While major entertainment corporations are working hard at censoring the internet in the United States through the PROTECT IP Act, it corporate sponsored censorship has already become a reality in the UK thanks to what some have referred to as a landmark court case.
Legally speaking, the internet got a little more censored recently. The Telegraph is reporting that Hollywood has won a major court case in which they are now, for now, able to compel ISPs to block access to, really, any website they pick and choose in the name of combating copyright infringement. At stake was general access to a website known as NewzBin2.
NewzBin2 is a website that offers an index of NZB files. NZB indexing sites are generally simply a list of small files that are merely metadata. The NZB files points to a file made available on one of the oldest known file-sharing networks that is still used quite a lot – UseNet. The file is a bit like a .torrent file, only the file is on a server – or maybe several servers – instead of on other people’s computers. The actual downloading typically doesn’t happen on the NZB indexing site nor is the NZB indexing site keeping track of any data flowing to and from the user.
An NZB file may be convenient, but it simply isn’t necessary for downloading anything on UseNet (access to UseNet providers, sure, but not the NZB file)
So, knowing this, the only thing the court ruling really does is enable Hollywood to censor the internet in the UK. Blocking NewzBin2 will amount to nothing in the end except maybe a temporary minor inconvenience for some people. Many already point to the fact that an encrypted connection will circumvent whatever the ISP throws down against its own users – and if you’re using UseNet regularly, there’s a good chance you’d know about how to hide your connection from ISP level censorship anyway, I think.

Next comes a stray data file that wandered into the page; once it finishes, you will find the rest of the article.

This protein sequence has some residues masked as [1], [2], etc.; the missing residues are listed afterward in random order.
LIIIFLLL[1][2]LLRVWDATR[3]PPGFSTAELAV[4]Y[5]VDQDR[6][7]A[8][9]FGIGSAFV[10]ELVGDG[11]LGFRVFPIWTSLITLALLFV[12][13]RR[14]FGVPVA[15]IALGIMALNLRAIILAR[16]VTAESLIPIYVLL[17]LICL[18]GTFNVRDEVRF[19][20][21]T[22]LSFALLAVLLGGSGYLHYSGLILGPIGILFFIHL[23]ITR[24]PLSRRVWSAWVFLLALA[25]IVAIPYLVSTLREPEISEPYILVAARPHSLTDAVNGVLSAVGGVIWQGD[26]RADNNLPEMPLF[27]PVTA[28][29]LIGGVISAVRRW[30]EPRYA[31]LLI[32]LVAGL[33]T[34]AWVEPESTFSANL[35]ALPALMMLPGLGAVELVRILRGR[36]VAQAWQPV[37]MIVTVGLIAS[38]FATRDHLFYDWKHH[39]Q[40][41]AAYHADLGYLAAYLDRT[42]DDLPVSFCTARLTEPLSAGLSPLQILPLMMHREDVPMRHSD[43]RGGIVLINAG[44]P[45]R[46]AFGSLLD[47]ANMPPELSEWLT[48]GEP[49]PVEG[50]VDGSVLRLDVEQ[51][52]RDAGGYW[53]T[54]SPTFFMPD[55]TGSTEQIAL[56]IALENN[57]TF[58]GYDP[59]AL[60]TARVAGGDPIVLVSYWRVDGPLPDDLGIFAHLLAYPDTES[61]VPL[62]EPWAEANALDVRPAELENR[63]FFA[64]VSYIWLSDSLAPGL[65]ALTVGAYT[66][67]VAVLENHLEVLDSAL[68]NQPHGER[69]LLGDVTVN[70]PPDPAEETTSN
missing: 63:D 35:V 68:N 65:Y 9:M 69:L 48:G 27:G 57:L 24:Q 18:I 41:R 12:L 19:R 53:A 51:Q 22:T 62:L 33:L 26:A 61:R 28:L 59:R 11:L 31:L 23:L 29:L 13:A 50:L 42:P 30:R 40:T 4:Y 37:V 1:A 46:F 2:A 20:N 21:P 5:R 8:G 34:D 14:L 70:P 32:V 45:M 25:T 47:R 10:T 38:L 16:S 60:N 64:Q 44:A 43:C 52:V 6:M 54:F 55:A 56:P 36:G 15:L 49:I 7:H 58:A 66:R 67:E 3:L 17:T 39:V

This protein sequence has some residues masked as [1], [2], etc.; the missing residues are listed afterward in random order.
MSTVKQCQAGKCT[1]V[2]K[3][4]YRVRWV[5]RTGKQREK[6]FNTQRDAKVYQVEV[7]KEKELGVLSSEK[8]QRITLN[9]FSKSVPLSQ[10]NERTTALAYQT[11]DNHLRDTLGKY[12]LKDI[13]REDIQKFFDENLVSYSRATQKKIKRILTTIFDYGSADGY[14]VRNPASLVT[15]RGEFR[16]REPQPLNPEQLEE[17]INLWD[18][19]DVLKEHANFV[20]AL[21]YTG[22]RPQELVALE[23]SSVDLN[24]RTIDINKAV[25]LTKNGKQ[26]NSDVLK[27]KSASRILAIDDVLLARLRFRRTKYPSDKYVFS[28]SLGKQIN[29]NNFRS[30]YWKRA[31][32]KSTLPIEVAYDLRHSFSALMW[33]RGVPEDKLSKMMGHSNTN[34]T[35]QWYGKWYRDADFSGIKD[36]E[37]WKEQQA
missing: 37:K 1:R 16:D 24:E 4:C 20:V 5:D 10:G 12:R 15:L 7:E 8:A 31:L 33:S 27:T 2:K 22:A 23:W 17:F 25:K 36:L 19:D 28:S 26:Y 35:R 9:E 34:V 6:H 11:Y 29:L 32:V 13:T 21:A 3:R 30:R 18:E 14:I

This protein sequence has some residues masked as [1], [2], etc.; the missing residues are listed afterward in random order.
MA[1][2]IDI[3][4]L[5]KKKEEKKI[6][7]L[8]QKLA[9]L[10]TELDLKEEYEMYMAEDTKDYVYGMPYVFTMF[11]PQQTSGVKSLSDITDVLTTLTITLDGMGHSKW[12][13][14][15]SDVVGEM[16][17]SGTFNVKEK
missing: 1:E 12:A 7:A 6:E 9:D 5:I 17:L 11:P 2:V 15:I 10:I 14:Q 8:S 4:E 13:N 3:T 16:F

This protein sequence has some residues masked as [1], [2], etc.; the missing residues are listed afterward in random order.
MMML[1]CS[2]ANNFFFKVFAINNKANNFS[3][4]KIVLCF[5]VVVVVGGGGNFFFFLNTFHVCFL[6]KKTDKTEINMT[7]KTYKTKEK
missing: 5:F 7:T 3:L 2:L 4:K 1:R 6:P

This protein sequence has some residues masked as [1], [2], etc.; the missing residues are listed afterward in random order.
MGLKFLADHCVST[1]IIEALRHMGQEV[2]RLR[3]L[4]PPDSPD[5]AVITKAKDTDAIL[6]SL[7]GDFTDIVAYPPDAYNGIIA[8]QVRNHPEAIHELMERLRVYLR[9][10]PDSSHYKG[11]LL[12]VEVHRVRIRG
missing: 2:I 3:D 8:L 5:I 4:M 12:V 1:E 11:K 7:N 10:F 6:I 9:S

What is a little disconcerting is what the judge said in his ruling. From the report:
‘In my judgment it follows that BT has actual knowledge of other persons using its service to infringe copyright: it knows that the users and operators of Newbin2 infringe copyright on a large scale, and in particular infringe the copyrights of the Studios in large numbers of their films and television programmes,’ said Justice Arnold.
In opposing the order, BT had argued that Newzbin2 also links to lawful content, but the court said it was far outweighed by pirated material and that ‘BT’s best shot was to point to a reference to the 1891 Lancashire census’.
If the judge is suggesting that ISPs know what everyone on their network is doing, then isn’t that like saying that the operators of a major subway network know exactly where everyone in the network is going? Sure, whoever is controlling the network might be able to track a handful of individuals, but trying to track every person is way too demanding as the amount of man hours to make sure it knows the movements of every user is simply impractical.
Even scarier is the suggestion that lawful content is no excuse to stop the blocking of a website. It’s very difficult to really know where to begin with that. How much content has to be infringing in order for the website to be blocked? Will it have to be more than 50% infringing content? 25% infringing content? One song that happens to have three notes that are similar to another song? Where’s the bar set here? That point is not reflected in the report and if the judgement doesn’t specify what the level is, it’s not completely illogical to suggest that Hollywood can really block every website in existence. How many websites have at least a reference to copyrighted material (i.e. a message on a forum saying ‘Listening to Kiss right now.’)?
The amusing part is the fact that the censorship of NewzBin2 will be put in place in the Fall. No doubt this will give NewzBin2 plenty of time to figure out how to bi-pass this measure for it’s UK users. Even better is the fact that this only affects BT currently and similar motions will be brought to other ISPs. I don’t see how NewzBin2 simply changing it’s website to another name for its British users won’t defeat this in any way. Call the site ‘Fuzzybunniesjumpinginthefield.com’ and allow access to the NewzBin2 services. If you plan on finding ways to circumvent British censorship in order to download the entire Adbobe Suites in the future, you only have until the end of the Summer holidays to figure it out!
In the end, this will do little more than damage the internet infrastructure as more methods to circumvent censorship measures will be developed. Activities like this will probably have an affect on users wanting to use the internet for legitimate purposes, but it’s unlikely that this will even come close to putting a dent on file-sharing.
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